towards the erection of the new workhouse. The only reference to him on the town
books is under date of Sept. 24, 1740, when "Mr. Sutton Byles informs that Mr. Warner
['733]j the distiller, by building a house at the South End, has obstructed a water-
course." He was second sergeant of the Artillery Company in 1738. A William Warner
was captain of the ninth company in the First Massachusetts Regiment, at Louisburg,
in 1745.

Samuel Watts (1733), yeoman, of Chelsea, married (i) Elizabeth , who died

March 16, 1730, aged thirty-two years (gravestone at North Chelsea); and (2)
Hannah Hough, published Oct. 19, 1731. He was elected a fence-viewer for that part
of Boston called Rumney Marsh, now Chelsea, in 17 18 and 1721, and was a surveyor of
highways in 1722. From 17 19 to 1740, he was selected about once in two years to run
the lines between Boston and Lynn, or Maiden, to see, probably, if the bounds had been

July 3, 1728, he_ petitioned the selectmen for a "Tavernars or Innholders" license
at Winnisimmet, which petition was approved and the license was granted. He kept the
Winnisimmet Tavern for a year and a half, when, Feb. 18, 1729, he added to his duties
that of ferryman, by leasing for seven years the Winnisimmet Ferry, at a rent of twenty
pounds per annum. It is to be hoped that he made shorter voyages than his fellow-
ferryman of fifty years afterward, who was one hour ferrying Marquis Chastellux from
Winnisimmet to Mylne Point, making seven tacks from shore to shore. In 1737, Sept. 7,
the ferry lease was exchanged with the selectmen "for its counterpart." The charges
were so small that no one seemed desirous of leasing the ferry, and .Aug. 26, 1741, the
ferry being still in Mr. Watts's (1733) care, the selectmen called him before them, and
he said " he did not expect to pay any rent to the town for the ferry, since his lease
expired." The ferry does not seem to have been re-leased, and Mr. Watts (1733) paid
no rent. Jan. 31, 1757, the selectmen made a "Memo." in their minutes, viz. : to deter-
mine whether Capt. Watts (1733) shall be prosecuted for the rent of Winnisimmet Ferry.
It does not seem to have been determined.

He prospered abundantly. In 1736 and later, he was surety in the sum of five

Daniel Tucker (1733). Authoritv: Boston William Warner (1733). Authority: Bos-
Records, ton Recorils.

Edward Vail (1733)- .•\uthority: Boston Samuel Watts (1733). Authorities: Bos-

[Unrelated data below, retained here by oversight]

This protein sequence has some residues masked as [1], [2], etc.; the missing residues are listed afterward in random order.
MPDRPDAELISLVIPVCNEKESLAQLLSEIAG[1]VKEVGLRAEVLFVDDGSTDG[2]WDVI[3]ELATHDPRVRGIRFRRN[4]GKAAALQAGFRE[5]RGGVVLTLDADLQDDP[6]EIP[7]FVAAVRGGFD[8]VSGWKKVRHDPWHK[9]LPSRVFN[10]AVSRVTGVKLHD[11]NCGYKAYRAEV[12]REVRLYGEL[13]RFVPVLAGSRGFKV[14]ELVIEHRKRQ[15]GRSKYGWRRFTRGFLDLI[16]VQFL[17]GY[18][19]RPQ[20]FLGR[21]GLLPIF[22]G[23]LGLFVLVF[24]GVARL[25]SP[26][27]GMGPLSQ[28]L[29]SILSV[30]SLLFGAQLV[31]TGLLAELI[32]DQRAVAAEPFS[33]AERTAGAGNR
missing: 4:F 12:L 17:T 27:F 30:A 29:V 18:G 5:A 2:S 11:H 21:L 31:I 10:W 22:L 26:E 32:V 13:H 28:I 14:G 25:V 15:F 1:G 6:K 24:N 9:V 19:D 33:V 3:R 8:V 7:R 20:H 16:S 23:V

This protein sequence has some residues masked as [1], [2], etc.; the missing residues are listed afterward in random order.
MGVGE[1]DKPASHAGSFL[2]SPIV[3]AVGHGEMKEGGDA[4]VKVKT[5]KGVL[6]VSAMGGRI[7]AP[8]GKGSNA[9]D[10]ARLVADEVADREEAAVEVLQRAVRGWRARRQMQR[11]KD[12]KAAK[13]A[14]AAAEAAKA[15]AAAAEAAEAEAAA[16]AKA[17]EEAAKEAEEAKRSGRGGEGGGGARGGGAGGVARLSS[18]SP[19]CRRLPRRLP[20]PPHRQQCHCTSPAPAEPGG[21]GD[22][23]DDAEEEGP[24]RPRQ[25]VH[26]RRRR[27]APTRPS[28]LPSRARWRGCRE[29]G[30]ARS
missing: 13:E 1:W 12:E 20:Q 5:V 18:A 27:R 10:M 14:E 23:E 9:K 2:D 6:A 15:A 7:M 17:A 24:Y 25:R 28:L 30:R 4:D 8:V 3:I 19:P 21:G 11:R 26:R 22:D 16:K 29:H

Records, ton Records; Mem. Hist, of Boston.


hundred pounds for the collector of taxes at Rumney Marsh. Sept. 21, 1737, he was
one of a committee to address " the Great and General Court for relief in the pay of
members of the Honorable House of Representatives." '

The French, to the number of about one thousand persons, were forced from their
homes in Nova Scotia and assigned to settle in Massachusetts. The General Court
appointed a committee to superintend their dispersion among the people of the colony.
Samuel Watts (1733) was chairman of this committee.

The inhabitants of Rumney Marsh (Chelsea) assembled, by virtue of an act passed
Jan. 8, 1739, to organize a new town on the first Monday of March, 1739. Samuel Watts
(1733) was chosen moderator, and for thirty years was the most prominent man of the
town. He was elected to the Legislature several terms, and in 1741 was elected speaker
of the House of Representatives, but he was negatived by the Governor. He was
elected a member of the council for twenty-two successive years, from 1742 to 1763.
April 6, 174?, he was appointed justice of the inferior Court of Common Pleas, in place
of Anthony Stoddard, deceased, and held that position until his death. He was
appointed justice of the peace June 28, 1734. He was identified with the military, and
became an officer in the Suffolk Regiment. The Artillery Company, not unmindful of
that ability, judgment, and energy by which he passed from the scow ferry-boat to the
council chamber, honored him and itself by electing Capt. Samuel Watts (1733) ensign
in 1735 ^^'^ captain in 1742.

Hon. Samuel Watts (1733) died March 5, 1770, and was buried from the house of
Hon. Benjamin Kent, in Boston.

Jacob Wendell (1733), merchant, of Boston, the ninth child of John and Elizabeth
Wendell, was born in Albany, N. Y., Aug. 5, 1691. Jacob Wendell (i>33) was placed,
while in his minority, under the care of Mr. John Mico (1702), an eminent merchant
in Boston, and was trained up to mercantile business. He afterwards became settled in
Boston as a merchant, and was very prosperous. He was highly respected in the town
and province, and, in addition to many other offices, he was repeatedly employed by the
government in the negotiating of treaties and in exchange of prisoners with the Indians.
He married, Aug. 12, 1714, Sarah Oliver, a daughter of Dr. James Oliver, of Cam-
bridge. The sons of Col. Jacob (1733) and Sarah (Oliver) Wendell were Jacob, John
Mico, and Oliver.

Judge Oliver Wendell, the youngest son, married Mary Jackson, and had Sarah, who
married Rev. Abiel Holmes, and they were the parents of Dr. Oliver Wendell Holmes.
Margaret, the twelfth child, married William Phillips (1762), whose son, Hon. John
Phillips, was the first mayor of the city of Boston.

Jacob Wendell (1733). Authorities: Bos- and Women with a Violin at A Tavern Dancing

ton Records; MS.of Judge Charles Levi Woodbury; and makeing Merry, upon Our Enlg the house

Boston C(2;eV/f, .Sept. 14, 1761; New Eng. Hist, and the Young Women V\ed, we took Possession of the

Gen. Reg., 1854. Room, havs the Fidler and the Young Men with us

" [Oct. 1, 1750.] Haveing an Invitation from the with the Keg of Sugard Dram, we where very

Gentlemen to Dine at Mr Sheppard's, went Accord- Merry, from thence went to Mr Jacob Wendells

ingly, where was a company of abt 40 gentlemen, [1733] where we where Obliged to Drink Punch

after haveing Dined in a very Elegant manner upon and Wine, and ab' 5 in the morns made our Excit

Turtle, &c. Drank about the Toasts, and Sang a and to Bed." — Journal of Capt. Francis Goe/et,

Number of .Songs, and where Exceeding Merry untill 1746-50, in New Eng. Hist, and Gen. Reg.,

3 a clock in the Morning, from whence Went upon January, 1870.